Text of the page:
A never-ending lightning storm may sound like something out of a fantasy apocalyptic novel, creating a nice and impossible obstacle for our heroes to overcome, yet head down to Venezuela and you’ll see this exact phenomenon for yourself.
The Relámpago del Catatumbo, Spanish for Catatumbo lighting, takes place over the area where the Catatumbo River empties into Lake Maracaibo. The spectacular lightning storm occurs during as many as 300 nights in a given year, for up to 10 hours per day and includes as many as 300 lighting strikes per hour.
Already sounding pretty unusual? It gets better. In 2013, the Guinness Book of World Records officially awarded Lake Maracaibo the ‘Highest Concentration of Lightning’, citing 250 flashes of lightning per square kilometer.
The storm’s frequency picks up during the wet season, usually peaking in October, and features an average of 28 lightning flashes every minute. That’s almost one every other second!
Cause of the Storm
So, why does this seemingly never-ending lightning attack the sky above Maracaibo? No one knows for sure.
The storm remains in the sky about three miles above the surface of the lake. Some scientists believe that a whirlwind of warm and cold air currents combine at just the right altitude to increase lightning formations. In the past, it was thought that high levels of uranium in the ground below attracted the lightning strikes. Researchers have also looked into the high levels of methane from nearby oil fields, believing the emission of large quantities of the gas may have some influence.
The most likely explanation seems to be the warm, moist air flowing in from one direction, combined with a cooler air current closer to the surface of the Earth flowing from the opposite direction.
The typography of the area features mountains on three sides, creating an unstable air flow that is forced upwards, resulting in strong and consistent lightning storms throughout the night. As the night ends and the sun rises, the winds die down and the storm dissipates.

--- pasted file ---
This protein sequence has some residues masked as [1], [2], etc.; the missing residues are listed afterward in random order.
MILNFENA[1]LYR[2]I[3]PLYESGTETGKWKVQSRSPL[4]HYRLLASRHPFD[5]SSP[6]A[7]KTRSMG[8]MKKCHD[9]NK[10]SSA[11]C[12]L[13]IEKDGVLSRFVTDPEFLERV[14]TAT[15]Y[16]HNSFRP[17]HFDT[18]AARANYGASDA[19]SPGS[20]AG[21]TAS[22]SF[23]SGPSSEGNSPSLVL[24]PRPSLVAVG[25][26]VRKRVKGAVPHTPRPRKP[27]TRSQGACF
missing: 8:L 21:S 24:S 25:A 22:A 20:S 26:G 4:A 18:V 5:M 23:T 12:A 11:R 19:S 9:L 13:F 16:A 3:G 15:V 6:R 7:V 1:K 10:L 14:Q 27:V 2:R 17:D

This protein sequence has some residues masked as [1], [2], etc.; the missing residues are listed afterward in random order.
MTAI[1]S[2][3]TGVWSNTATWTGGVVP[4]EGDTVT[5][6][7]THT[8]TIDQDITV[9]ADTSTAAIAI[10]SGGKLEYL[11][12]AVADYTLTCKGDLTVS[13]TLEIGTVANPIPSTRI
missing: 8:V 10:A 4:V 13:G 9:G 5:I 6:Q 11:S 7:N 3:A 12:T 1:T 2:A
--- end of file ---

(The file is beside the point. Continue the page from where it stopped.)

Is it Safe?
The storm and lightning itself are no different than the type you or I would see from the windows of our homes. The uniqueness of this event comes from the consistency of the storms in the same place night after night.
My theory? There is a hidden treasure deep within Lake Maracaibo, but our author wants to make recovering it as difficult and exciting as possible.
Does it Ever Stop?
Despite being deemed the “eternal thunderstorm”, the Catatumbo lightning stops for short periods (a day or two) relatively often. In fact, in January of 2010, the storms stopped entirely, sparking local concerns that they would never return. Come March however, they returned in full force.
It is unknown as to why the storms stopped for three months, but the leading theory remains that it was due to an ensuing drought. The previous time the storms stopped for a prolonged period was in 1906, after an enormous 8.8 magnitude earthquake disrupted the area and created a tsunami. That time, the storms ceased for three weeks.
While some mystery remains around this unusual tourism spot, seeing the storms for yourself would be similar to watching any other large and continuous thunderstorm. That being said, if you’re a weatherman looking for a kickback-and-relax job location, this is my number one recommendation.